In a landmark ruling, an employment tribunal in London has found that 27 educators in a legal battle with the National Gallery in London are owed the same rights as permanent workers at the institution.
The group of artists, art historians and lecturers, who are known as the “NG27”, say they were unfairly dismissed by the gallery in October 2017, and brought the case to demand recognition as employees rather than freelance or self-employed workers.
The 27 say in a statement: “The employment tribunal found that the claimants were in fact workers, despite having been denied their legal right to this status by the National Gallery for decades. The tribunal judge concluded that ‘in short, the claimants worked ‘for’ the gallery as members of its team of educators’ despite arguments to the contrary by the gallery.”
The case has been described as the first in the public sector to address employment rights in the “gig economy” of short-term contracts or freelance work. The claimants add, however, that they will need to continue the legal battle to ensure that their “full rights are acknowledged”.
The National Gallery previously said that it had “acted both lawfully and fairly” and that all the claimants were consulted between October 2017 and January 2018 for their views on the employment transition process. “The gallery has not dismissed anyone as part of this process,” it said.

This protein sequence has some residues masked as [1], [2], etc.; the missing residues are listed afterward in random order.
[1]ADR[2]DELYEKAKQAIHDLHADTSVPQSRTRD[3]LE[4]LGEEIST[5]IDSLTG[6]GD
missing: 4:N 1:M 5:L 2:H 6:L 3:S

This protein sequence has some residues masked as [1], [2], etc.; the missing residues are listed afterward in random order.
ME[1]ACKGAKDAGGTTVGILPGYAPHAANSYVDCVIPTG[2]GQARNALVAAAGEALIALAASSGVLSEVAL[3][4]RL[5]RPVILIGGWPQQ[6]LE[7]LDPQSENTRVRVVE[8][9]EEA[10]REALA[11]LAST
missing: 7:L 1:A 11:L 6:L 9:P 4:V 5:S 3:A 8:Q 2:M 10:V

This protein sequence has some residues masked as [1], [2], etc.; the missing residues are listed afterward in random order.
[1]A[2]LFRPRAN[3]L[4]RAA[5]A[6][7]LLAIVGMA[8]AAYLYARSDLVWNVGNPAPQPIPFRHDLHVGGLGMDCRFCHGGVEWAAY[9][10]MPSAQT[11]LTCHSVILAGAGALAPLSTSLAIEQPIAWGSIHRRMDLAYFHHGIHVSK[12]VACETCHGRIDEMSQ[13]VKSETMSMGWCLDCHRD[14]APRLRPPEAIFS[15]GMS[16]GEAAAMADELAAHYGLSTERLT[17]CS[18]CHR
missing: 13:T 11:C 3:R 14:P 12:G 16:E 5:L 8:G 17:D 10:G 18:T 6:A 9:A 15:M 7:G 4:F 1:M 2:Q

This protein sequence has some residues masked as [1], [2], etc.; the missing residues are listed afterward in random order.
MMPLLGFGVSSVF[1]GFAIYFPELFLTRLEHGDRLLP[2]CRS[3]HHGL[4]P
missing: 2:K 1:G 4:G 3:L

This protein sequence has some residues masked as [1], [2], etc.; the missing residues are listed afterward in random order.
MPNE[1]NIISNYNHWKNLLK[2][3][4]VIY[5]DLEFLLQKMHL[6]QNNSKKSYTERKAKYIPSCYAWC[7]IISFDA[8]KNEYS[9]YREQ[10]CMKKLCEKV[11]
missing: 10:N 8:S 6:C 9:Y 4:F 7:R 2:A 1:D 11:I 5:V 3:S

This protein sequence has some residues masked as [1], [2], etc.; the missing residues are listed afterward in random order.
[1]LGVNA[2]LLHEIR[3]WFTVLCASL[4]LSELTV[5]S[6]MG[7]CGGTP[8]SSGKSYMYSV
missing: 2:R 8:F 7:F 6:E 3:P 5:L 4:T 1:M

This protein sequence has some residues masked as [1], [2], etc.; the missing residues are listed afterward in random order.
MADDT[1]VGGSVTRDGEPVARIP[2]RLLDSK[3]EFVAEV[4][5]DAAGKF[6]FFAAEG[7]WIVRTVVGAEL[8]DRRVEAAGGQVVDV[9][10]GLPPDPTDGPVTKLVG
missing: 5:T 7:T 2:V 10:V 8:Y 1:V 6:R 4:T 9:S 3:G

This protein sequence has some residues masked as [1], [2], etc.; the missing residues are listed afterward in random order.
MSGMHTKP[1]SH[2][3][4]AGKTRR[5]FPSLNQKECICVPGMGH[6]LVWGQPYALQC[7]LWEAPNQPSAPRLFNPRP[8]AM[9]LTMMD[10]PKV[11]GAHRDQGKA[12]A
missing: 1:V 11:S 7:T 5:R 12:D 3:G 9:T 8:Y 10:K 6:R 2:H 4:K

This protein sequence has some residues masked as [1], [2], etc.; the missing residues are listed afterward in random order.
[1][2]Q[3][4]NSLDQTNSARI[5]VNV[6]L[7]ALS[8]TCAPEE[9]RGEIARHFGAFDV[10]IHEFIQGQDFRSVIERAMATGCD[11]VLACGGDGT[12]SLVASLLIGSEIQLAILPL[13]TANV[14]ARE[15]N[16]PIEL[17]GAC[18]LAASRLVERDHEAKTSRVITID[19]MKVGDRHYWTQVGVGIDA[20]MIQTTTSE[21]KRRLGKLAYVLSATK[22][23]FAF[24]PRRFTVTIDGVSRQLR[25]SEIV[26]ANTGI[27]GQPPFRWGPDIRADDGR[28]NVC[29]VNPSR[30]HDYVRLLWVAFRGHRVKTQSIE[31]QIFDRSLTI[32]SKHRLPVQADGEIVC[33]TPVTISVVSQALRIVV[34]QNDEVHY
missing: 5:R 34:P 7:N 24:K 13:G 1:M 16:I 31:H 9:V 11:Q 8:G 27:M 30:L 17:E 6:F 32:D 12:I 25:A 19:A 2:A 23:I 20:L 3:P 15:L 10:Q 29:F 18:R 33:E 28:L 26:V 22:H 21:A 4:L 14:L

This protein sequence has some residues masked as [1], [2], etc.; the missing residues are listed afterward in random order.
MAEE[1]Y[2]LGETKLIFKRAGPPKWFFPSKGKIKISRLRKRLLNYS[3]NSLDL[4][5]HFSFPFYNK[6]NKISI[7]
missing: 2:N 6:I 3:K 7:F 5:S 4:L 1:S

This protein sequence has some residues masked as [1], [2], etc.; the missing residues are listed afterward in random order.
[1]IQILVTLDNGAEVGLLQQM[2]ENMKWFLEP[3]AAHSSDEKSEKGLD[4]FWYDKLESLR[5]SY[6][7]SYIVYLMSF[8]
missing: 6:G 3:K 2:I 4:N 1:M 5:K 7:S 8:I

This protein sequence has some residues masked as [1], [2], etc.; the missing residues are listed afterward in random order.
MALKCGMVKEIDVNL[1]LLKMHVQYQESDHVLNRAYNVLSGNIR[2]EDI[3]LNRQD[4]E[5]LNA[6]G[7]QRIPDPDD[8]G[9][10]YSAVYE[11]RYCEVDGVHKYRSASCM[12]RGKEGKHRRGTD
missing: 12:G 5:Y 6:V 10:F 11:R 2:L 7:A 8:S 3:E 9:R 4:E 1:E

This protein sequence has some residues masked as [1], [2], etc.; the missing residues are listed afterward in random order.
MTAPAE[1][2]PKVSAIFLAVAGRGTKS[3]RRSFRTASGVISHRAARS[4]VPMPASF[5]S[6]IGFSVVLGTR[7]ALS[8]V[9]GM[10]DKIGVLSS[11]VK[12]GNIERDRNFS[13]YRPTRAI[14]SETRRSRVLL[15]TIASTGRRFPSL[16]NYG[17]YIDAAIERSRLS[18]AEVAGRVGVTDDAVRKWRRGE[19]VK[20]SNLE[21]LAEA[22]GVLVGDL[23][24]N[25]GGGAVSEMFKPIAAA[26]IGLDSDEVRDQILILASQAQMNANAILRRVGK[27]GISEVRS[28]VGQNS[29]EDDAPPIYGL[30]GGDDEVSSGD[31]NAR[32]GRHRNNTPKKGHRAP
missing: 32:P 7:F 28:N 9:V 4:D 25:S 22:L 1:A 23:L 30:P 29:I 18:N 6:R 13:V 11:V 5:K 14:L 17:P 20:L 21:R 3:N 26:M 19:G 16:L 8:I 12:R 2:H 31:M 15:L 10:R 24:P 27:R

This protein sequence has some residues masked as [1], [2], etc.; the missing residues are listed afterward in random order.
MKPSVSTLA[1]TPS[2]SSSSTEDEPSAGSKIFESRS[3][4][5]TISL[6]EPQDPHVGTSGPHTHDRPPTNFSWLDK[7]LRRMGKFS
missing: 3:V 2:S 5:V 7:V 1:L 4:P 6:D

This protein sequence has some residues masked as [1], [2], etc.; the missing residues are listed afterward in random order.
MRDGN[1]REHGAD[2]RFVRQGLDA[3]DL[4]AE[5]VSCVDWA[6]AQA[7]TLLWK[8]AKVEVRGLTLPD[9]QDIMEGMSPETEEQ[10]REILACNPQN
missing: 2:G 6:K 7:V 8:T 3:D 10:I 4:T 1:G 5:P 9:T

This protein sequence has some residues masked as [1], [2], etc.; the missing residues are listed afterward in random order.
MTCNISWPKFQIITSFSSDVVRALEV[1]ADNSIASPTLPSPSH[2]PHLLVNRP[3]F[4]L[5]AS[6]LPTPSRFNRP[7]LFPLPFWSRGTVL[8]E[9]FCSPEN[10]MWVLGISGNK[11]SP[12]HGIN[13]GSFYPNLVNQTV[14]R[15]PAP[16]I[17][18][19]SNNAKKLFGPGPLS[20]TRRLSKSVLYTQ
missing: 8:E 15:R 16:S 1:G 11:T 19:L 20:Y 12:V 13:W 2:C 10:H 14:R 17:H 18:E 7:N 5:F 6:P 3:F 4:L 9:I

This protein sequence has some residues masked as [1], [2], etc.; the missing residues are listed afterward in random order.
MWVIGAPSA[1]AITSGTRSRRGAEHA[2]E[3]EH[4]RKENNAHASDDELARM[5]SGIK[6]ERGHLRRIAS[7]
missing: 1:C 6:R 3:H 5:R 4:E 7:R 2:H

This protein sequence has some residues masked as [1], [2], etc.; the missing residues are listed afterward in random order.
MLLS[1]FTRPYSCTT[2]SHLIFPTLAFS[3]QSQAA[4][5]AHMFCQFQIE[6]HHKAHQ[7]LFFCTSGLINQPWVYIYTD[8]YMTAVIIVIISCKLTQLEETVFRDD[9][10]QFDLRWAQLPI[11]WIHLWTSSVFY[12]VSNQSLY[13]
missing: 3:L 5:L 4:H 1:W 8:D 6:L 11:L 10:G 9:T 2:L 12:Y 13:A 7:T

Responding to the tribunal ruling, the gallery says in a statement: “The majority of the people involved are still providing these services to us on the same basis as previously, whilst others involved in these claims have already accepted either employment or new contracts with us.”
The gallery adds that the case “should not be likened to the ‘gig economy’ debate” sparked by high-profile cases involving private companies such as Uber and Deliveroo. The statement continues: “We have taken a deliberate choice to move towards a model that offers people secure employment, with additional pension and worker benefits.” The gallery says it is now considering the detailed implications of the decision with its legal advisers.